¶5 There is, however, a pleading problem at the Workers' Compensation Court level. While this Court has not adopted the formal pleading requirements of the Montana Rules of Civil Procedure, the Supreme Court has held that fraud must be affirmatively pled in a petition before the Workers' Compensation Court, Haag v. Montana Schools Group Ins. Authority, 274 Mont. 109, 115, 906 P.2d 693, 697 (1995), at least absent a contrary rule promulgated by this Court. Thus, the claimant was required to affirmatively allege all of the elements of the alleged fraud in his petition.
¶6 Although the constructive fraud defense is not set out in the claimant's initial petition, Rule 15(a), Mont.R.Civ.P., provides that leave to amend ". . . shall be freely given when justice so requires." The claimant's attorney indicated that the information on which the theory is based was gleaned during depositions. That is good enough reason to allow an amendment even at the late date of the pretrial conference. The proceedings in this Court are on an expedited basis. Generally, trials are scheduled approximately seventy-five days after the filing of the petition, and during that seventy-five day period all discovery and other pretrial matters must be completed. Accordingly, the fact that the issue was identified shortly before a pretrial conference is not fatal to a late amendment of the pleading.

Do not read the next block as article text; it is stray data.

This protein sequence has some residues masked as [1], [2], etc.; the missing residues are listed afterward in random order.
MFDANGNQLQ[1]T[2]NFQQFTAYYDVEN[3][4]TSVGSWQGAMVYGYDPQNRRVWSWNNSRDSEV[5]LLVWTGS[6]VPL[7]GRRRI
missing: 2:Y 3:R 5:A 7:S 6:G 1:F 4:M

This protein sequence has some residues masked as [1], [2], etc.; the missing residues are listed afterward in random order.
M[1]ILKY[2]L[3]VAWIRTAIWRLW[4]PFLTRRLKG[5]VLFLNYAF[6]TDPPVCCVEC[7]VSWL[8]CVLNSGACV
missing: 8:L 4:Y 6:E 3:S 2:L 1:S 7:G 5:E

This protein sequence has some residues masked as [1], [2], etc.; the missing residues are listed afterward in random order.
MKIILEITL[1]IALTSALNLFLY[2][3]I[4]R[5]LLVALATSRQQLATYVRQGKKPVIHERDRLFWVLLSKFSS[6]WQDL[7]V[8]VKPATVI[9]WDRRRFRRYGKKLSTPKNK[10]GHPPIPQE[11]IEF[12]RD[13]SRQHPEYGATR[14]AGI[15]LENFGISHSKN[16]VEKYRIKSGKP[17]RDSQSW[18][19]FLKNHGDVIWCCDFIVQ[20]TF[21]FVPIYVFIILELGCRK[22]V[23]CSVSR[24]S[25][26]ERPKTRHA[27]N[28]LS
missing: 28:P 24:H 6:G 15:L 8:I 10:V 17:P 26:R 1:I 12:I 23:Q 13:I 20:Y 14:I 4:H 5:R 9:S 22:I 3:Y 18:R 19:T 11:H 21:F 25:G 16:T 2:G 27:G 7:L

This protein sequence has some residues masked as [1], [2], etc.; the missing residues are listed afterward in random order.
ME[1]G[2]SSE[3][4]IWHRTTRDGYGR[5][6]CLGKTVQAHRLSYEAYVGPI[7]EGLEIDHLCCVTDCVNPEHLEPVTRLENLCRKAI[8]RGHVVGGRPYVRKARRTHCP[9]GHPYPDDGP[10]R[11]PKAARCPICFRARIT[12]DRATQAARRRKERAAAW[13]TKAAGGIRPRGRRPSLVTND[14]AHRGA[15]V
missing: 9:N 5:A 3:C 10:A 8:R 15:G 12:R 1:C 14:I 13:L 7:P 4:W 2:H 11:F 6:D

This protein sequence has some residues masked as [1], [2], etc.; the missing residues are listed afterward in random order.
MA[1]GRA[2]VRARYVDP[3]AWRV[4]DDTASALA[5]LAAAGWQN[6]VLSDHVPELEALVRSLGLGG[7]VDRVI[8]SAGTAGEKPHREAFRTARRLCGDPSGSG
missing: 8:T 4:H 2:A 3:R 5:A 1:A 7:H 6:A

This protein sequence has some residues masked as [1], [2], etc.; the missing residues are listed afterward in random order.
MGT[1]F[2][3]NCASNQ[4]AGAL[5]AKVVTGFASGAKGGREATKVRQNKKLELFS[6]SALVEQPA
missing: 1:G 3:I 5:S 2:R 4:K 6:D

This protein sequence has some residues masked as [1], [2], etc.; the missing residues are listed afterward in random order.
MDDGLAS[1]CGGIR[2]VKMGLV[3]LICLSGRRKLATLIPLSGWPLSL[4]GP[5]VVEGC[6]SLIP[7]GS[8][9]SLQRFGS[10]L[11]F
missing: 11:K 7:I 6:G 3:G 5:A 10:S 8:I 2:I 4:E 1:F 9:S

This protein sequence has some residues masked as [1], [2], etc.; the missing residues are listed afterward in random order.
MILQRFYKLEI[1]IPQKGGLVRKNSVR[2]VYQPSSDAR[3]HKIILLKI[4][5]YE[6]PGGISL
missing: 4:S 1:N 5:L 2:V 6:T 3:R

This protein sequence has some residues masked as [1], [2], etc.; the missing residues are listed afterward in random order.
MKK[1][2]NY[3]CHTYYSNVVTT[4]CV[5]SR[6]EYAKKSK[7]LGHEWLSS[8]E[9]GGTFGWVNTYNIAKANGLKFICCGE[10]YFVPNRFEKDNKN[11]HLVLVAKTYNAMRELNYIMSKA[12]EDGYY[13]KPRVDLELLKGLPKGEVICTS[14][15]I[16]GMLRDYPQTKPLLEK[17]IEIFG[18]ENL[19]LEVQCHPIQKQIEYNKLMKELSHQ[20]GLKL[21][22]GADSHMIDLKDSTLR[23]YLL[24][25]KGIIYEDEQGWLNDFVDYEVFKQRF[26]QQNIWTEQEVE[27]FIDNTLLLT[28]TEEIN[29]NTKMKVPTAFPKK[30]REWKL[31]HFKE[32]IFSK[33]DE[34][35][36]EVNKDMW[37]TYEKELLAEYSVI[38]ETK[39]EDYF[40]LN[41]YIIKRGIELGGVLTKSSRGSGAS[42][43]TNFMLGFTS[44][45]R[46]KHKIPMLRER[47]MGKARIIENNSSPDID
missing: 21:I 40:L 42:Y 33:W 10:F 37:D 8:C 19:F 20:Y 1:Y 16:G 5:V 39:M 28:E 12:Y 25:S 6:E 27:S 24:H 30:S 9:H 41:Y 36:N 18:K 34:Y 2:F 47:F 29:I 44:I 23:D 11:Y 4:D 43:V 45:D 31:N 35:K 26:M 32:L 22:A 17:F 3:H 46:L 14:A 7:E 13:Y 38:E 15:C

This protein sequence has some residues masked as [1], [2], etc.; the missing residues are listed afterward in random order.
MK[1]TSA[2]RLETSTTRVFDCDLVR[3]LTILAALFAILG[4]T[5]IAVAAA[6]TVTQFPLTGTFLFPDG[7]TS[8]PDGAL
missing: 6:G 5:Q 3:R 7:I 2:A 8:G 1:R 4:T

¶7 I therefore told counsel that I will allow the claimant to amend his pleadings to set out the constructive fraud claim. He may do so in the form of a statement of the particulars of his claim rather than filing a comprehensive amended petition.
¶8 However, since the injection of a new legal theory may give rise to a need for further discovery, I indicated to counsel that I was amenable to vacating the current trial setting, allowing time for further discovery. Counsel agreed that the trial should be vacated, and I am informed they have agreed to May 24, 2004, as the new trial date. A new scheduling order, setting new deadlines for further discovery, will therefore issue.
¶9 Finally, counsel for the respondent indicated she may wish to file a motion for summary judgment regarding the constructive fraud issue. I requested that the issue be reserved for trial and briefed at that time since it would not alleviate the need for trial and much of the same evidence regarding the constructive fraud theory will go to the mutual mistake of fact theory.
¶10 The claimant's failure during mediation before the Department of Labor and Industry to proffer a constructive fraud theory in support of his request to reopen his settlement does not preclude him from his litigating that theory in this Court.
¶11 The claimant may amend his petition to add a constructive fraud theory and shall do so by a statement of particulars addressing each of the elements of constructive fraud. He shall file his statement by March 26, 2004.
¶12 The trial of this matter is reset to May 24, 2004. A new scheduling order, fixing new deadlines for further discovery and other pretrial matters will be issued.
DATED in Helena, Montana, this 23rd day of March, 2004.
c: Mr. Richard J. Martin